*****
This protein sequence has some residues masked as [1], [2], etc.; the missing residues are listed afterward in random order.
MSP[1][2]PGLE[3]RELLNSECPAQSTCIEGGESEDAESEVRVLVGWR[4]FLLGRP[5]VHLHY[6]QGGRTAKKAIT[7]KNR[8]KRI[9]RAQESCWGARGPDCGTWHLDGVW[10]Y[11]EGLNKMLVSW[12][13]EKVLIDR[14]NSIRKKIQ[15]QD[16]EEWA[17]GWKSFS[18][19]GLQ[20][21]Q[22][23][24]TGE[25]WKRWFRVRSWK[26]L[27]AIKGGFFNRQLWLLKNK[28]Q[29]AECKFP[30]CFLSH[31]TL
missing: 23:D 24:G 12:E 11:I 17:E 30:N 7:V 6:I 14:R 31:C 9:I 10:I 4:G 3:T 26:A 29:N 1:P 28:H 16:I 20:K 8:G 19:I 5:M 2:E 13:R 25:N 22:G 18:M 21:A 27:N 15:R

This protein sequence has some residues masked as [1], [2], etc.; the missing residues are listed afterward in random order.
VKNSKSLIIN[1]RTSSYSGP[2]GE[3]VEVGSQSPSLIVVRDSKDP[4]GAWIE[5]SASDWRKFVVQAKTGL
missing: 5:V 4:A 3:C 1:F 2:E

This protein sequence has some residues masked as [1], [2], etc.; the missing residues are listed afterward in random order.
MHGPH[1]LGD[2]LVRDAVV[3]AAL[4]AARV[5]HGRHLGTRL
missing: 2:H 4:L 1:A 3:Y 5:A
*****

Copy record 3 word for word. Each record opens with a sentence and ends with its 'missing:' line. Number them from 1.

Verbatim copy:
This protein sequence has some residues masked as [1], [2], etc.; the missing residues are listed afterward in random order.
MHGPH[1]LGD[2]LVRDAVV[3]AAL[4]AARV[5]HGRHLGTRL
missing: 2:H 4:L 1:A 3:Y 5:A